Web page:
It was only a matter of time. Following TikTok’s meteoric rise to popularity, Instagram is taking the social network on head-on with its own short videos called Instagram Reels. 

While the Facebook-owned platform has supported video content for years, Reels shares several key features that made TikTok a hit, including the ability to include licensed or original music.

Specifically Instagram Reels features:

  • Users can create and share 15-second videos.
  • Can include audio including songs from a catalog of licensed music.
  • Users can upload their own audio or grab audio from other videos to use in their own videos. 
  • Instagram will also be creating a dedicated section in the Explore tab of the app, where users can find “Featured Reels”.

How To Create Reels

Creating a Reel is similar to taking a photo or creating any video on Instagram. Just open the in-app camera and slide the menu at the bottom to “Reels”.

Once selected, you’ll find a number of tools including a few specific to Reels:

  • Audio: Find a song in the Instagram music library or record your own audio.
  • AR Effects: Include visual effects from Instagram’s gallery.
  • Align: Line up objects from your previous clip before starting your latest video.
  • Speed: Speed up the audio or video you’ve selected.

Once you’ve gotten your song selected and set up any effects you want to use, just press and hold the capture button. 

You can also combine a series of short clips into a single Reel.

Once you’ve finished recording and editing, you’ll be taken to a sharing screen. By default, Reels will be added to a dedicated tab on your profile. You can also choose to share the clip to your Feed ensuring all your friends will see it. 

Why This Matters

Over the past couple years, TikTok has gone from an up-and-coming platform for kids to be goofy on to a bonafide part of online culture.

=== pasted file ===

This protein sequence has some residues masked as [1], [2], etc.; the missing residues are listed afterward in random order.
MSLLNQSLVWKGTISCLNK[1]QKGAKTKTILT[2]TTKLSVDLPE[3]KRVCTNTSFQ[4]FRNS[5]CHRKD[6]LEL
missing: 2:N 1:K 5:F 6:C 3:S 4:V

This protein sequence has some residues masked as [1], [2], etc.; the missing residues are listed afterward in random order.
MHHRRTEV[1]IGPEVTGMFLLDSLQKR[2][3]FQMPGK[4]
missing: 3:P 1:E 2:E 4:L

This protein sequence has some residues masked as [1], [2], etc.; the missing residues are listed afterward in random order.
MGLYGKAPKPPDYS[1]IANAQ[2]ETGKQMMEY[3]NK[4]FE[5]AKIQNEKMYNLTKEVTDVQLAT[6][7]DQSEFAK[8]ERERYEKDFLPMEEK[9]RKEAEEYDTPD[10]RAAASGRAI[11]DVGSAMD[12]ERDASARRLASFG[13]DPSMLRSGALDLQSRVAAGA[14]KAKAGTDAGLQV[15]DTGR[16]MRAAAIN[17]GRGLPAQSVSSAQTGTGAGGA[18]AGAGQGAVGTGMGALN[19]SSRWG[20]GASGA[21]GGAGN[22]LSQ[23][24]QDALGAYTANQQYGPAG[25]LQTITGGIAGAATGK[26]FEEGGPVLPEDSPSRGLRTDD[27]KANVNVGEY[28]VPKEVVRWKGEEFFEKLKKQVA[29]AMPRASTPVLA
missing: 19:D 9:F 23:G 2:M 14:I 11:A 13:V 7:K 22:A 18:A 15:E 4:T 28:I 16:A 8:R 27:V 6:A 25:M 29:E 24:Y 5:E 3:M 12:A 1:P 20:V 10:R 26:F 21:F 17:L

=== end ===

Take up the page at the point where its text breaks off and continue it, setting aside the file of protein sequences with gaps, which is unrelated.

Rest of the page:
Still, many are hesitant to add another social network to their life by signing up for TikTok. With Instagram Reels, they can get in on some of the fun without creating a new account for another platform.

There is also the issue of TikTok’s recent place in world news. The Chinese-owned social network has been accused of gathering immense amounts of user data and sharing it with the Chinese government. 

Over the weekend, these accusations escalated when President Trump threatened to ban the platform from the U.S. unless parent company ByteDance sells TikTok’s US operation to Microsoft. In an unprecedented move, the President also demanded the U.S. government receive a cut for approving any such sale.

It is unclear how banning the platform would work and the Chinese government has strongly condemned the threats from President Trump. 

With all this in mind, though, there is plenty of reason to keep an eye on Instagram Reels as a potential successor.

What is the California Consumer Privacy Act?

The CCPA or California Consumer Privacy Act is a law recently enacted in California which extends privacy protections for residents.

While the act is big news for those living within California, many of us outside the state had not heard about the law until it recently went into effect. 

Specifically, the law requires businesses to disclose what personal information they collect and how that information will be used in relatively clear language. The CCPA also requires businesses to provide easily accessible ways to opt-out of having their information collected. 

Lastly, the law provides for Californian citizens to ask for the data which a company has collected on that person, what it has been used for, and have that information deleted upon request. 

Does The Law Apply To You?